#1 -- Prompt: What label/story/box/belief clipped your wings this year? How can you flip the script in 2012? What’s your new story?
#2 -- Prompt: Joy. Take us back to a moment in 2011 when you experienced pure, unadulterated joy.
#1 -- I'm pretty sure of myself: a strong woman, reasonably confident in who I am, what I love, what I believe. I believe in change and in growth. But my belief in who I am and what I can do was shaken substantially recently by a casual comment made by a friend during a committee meeting.
For three years I have participated in an annual theater performance benefit. I've performed the same role -- an outrageously funny, bawdy, even slightly shocking monologue that had audiences -- and the cast -- rolling with laughter. I love acting and am eager to do this piece again as well as more theater in 2012. I think I'm pretty good at it -- I've been told that by people whose opinions I respect, and the audience seems to respond well to my characters, both this one and others..
So. During the course of the meeting, as we were discussing how to get more people involved in the production, my friend commented, nudging me, that …”we’re getting too old to do this.” I gave her a long look of – I don’t know – surprise? Shock? Denial? – and she added, “Well, I’m getting too old.”
Much later, the ice weasels started their partying, eventually settling into a steady chant of "You’re too old! You’re too old!” It woke me up this morning an hour before I normally am conscious. And I began questioning whether or not I was indeed ‘too old’ to do not only this particular event, but pretty much anything in theater.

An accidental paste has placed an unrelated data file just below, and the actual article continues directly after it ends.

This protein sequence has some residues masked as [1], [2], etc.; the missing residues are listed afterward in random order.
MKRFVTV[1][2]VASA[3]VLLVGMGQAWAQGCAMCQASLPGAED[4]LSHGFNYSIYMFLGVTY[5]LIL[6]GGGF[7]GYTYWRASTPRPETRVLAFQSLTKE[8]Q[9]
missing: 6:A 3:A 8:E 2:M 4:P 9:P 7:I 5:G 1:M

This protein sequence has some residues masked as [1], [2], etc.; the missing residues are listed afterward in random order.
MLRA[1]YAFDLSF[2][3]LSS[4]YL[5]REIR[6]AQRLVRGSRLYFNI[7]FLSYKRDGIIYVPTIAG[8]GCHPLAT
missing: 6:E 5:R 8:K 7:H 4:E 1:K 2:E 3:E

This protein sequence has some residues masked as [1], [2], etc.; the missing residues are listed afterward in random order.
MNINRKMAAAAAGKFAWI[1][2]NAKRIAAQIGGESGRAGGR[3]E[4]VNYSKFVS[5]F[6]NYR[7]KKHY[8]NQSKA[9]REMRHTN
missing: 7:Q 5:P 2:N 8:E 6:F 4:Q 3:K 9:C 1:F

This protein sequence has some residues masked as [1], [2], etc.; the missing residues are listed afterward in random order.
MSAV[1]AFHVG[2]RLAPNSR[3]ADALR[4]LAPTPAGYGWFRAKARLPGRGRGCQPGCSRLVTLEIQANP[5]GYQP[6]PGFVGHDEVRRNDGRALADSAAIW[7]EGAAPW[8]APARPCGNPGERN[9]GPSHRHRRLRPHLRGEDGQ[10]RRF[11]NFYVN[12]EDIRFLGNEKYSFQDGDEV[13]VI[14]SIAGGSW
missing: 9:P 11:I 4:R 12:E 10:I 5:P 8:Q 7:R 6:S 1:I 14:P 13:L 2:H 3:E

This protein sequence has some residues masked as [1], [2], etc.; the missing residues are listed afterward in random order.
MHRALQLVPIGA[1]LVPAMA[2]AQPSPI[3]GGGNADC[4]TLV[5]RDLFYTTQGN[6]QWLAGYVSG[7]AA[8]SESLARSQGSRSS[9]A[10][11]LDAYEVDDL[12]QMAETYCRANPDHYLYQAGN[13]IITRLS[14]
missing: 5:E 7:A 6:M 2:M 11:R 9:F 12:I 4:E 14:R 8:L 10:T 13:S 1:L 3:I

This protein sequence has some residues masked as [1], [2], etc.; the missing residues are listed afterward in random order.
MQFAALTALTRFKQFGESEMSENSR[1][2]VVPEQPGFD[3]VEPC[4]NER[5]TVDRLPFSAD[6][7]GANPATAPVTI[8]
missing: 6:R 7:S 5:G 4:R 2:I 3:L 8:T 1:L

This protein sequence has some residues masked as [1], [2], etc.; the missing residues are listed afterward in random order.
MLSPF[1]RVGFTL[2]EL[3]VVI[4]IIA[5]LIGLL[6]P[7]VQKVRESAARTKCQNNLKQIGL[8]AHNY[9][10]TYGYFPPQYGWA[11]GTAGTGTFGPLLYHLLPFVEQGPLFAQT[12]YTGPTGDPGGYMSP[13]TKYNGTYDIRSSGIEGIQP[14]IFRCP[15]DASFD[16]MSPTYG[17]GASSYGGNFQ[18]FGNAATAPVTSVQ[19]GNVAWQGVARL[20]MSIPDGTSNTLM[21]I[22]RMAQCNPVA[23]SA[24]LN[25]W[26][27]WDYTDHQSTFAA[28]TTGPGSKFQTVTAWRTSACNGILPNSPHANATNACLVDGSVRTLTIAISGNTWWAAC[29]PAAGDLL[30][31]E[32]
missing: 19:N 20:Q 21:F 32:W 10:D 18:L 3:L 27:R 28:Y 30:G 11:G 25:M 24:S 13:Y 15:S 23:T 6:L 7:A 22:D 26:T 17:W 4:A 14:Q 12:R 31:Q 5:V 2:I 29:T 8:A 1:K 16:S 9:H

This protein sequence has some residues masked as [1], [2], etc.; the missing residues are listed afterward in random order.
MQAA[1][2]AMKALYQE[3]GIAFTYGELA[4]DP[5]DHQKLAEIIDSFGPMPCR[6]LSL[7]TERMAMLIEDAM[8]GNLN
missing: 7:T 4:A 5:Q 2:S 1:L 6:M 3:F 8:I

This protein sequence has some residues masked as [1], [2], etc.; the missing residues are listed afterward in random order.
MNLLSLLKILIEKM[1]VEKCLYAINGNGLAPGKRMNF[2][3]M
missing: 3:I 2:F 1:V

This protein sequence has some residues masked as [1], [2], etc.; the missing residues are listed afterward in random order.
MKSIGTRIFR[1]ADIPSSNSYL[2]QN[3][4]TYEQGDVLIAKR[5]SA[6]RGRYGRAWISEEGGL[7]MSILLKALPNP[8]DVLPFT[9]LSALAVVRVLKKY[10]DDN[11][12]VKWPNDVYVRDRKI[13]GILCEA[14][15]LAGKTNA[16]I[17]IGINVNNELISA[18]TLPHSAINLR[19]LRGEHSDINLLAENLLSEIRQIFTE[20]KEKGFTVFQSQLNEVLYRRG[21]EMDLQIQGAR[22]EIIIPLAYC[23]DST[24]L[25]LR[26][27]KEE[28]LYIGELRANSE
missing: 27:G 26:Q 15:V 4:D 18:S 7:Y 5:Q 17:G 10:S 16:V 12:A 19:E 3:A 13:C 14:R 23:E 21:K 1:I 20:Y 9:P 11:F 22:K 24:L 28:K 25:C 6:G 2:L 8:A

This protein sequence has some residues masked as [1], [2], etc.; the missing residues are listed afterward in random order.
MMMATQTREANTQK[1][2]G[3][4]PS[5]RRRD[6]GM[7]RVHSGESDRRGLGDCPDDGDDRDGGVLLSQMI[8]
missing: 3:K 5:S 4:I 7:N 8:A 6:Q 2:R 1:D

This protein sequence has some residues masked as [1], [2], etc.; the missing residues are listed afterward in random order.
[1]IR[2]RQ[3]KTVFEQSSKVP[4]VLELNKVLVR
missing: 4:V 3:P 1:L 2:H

“You’re 64 years old!” they taunted. “You look ridiculous up there, saying such age-inappropriate things and making a total FOOL of yourself! Stick a fork in it, tootsie, you’re done! You’re too OLD to act anymore, honey, and nobody is brave enough to tell you!”
We don’t see ourselves as others see us. I see from INSIDE looking out at the world, and while that ‘me’ is not only perfectly capable of doing pretty much anything she wants to do, she also doesn’t feel ‘old’ (mostly). But I began questioning how OTHERS, especially those who don’t know me, might see me on stage, and concluded that perhaps I AM ‘too old.’ The idea just completely flipped my whole impression of who I am and what I should be doing with the rest of my life, and I didn't like what I was feeling or thinking.
I’ve talked since with a few people who I knew would be honest with me, and I’m not ready to throw it all in just yet. As long as directors cast me in roles and I’m capable of memorizing lines and blocking, I’m staying onstage. I’ve never done well with labels since I never quite fit into societal or corporate boxes. TOO OLD is not going to be one I allow in my life either, not yet.
#2 – We vacationed on the Oregon coast this fall in a lovely rental apartment that had a full wall of floor-to-ceiling windows looking out at the mighty, mighty ocean endlessly washing over the little beach below our deck. It had been raining and blowing for a couple of days, and we had snugged in with plenty of food, snacks, and reading material.
One particular afternoon, I was propped with numerous pillows on the cushy chaise end of a sectional sofa that faced that glassed wall, and had an afghan covering my legs and feet while I read my lusciously long and detailed novel. Most afternoons I’d close my eyes for 15 or 20 minutes, dozing a little, relishing the quiet, the solitude, and pleasure of just being by the ocean and doing exactly what we wanted to do.
This afternoon, though, Tony had moved from a nearby chair where he had settled with his laptop to the sofa next to me, and put his head on my lap, the rest of him covered with another fleecy afghan. The ocean’s constant roar – louder that usual because of the storm – was soothing, the light was soft, and we were warm and together. With my hand lightly stroking Tony’s head, I closed my eyes and gave thanks for such a perfect moment of joy.